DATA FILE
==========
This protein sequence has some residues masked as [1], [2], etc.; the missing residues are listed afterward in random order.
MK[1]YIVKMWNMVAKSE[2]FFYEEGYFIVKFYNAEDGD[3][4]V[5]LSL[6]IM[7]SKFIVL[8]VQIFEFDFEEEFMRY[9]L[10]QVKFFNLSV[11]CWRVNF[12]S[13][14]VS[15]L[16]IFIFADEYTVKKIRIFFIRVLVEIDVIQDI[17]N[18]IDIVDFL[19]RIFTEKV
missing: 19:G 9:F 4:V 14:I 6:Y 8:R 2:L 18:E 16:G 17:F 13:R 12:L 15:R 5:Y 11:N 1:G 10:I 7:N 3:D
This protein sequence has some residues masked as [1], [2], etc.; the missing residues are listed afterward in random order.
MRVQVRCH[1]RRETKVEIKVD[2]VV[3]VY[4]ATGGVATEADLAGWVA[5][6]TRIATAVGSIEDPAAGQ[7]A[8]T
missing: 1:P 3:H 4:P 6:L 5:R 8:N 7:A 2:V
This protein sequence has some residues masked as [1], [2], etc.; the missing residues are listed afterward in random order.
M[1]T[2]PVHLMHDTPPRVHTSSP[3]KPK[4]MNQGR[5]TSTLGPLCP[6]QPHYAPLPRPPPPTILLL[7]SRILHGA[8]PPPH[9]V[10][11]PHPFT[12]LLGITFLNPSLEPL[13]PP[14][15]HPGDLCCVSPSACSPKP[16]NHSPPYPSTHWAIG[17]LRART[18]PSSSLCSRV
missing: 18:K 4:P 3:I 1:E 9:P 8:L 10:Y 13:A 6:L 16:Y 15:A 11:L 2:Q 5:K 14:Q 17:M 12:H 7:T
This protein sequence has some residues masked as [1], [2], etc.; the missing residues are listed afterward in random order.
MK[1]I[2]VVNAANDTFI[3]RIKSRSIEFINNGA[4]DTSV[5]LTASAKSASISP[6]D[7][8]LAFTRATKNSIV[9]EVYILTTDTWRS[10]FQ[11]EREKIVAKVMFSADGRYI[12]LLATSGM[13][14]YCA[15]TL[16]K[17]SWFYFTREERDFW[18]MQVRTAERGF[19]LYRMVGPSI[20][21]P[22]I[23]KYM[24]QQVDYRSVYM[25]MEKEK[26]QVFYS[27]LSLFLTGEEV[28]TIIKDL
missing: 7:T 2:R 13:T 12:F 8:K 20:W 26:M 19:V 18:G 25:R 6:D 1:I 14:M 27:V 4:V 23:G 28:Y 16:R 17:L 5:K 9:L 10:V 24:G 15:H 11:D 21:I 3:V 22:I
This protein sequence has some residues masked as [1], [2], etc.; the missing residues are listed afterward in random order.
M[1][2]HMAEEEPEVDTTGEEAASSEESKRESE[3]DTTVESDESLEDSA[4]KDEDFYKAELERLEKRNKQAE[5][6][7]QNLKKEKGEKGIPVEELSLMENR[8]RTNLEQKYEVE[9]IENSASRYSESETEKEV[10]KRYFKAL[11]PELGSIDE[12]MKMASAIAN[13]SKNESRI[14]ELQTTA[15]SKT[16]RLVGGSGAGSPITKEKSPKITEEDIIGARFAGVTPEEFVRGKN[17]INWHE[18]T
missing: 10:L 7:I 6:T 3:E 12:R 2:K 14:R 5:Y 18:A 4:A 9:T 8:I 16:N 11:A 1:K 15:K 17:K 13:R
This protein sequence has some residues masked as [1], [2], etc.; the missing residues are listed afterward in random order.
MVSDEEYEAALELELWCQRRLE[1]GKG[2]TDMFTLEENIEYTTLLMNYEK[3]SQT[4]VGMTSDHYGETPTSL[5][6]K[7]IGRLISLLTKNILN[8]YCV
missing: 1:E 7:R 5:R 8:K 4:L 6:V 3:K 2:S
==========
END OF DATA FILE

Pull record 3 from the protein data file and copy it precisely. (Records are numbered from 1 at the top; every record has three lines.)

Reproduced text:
This protein sequence has some residues masked as [1], [2], etc.; the missing residues are listed afterward in random order.
M[1]T[2]PVHLMHDTPPRVHTSSP[3]KPK[4]MNQGR[5]TSTLGPLCP[6]QPHYAPLPRPPPPTILLL[7]SRILHGA[8]PPPH[9]V[10][11]PHPFT[12]LLGITFLNPSLEPL[13]PP[14][15]HPGDLCCVSPSACSPKP[16]NHSPPYPSTHWAIG[17]LRART[18]PSSSLCSRV
missing: 18:K 4:P 3:I 1:E 9:P 8:L 10:Y 13:A 6:L 16:Y 15:A 11:L 2:Q 5:K 14:Q 17:M 12:H 7:T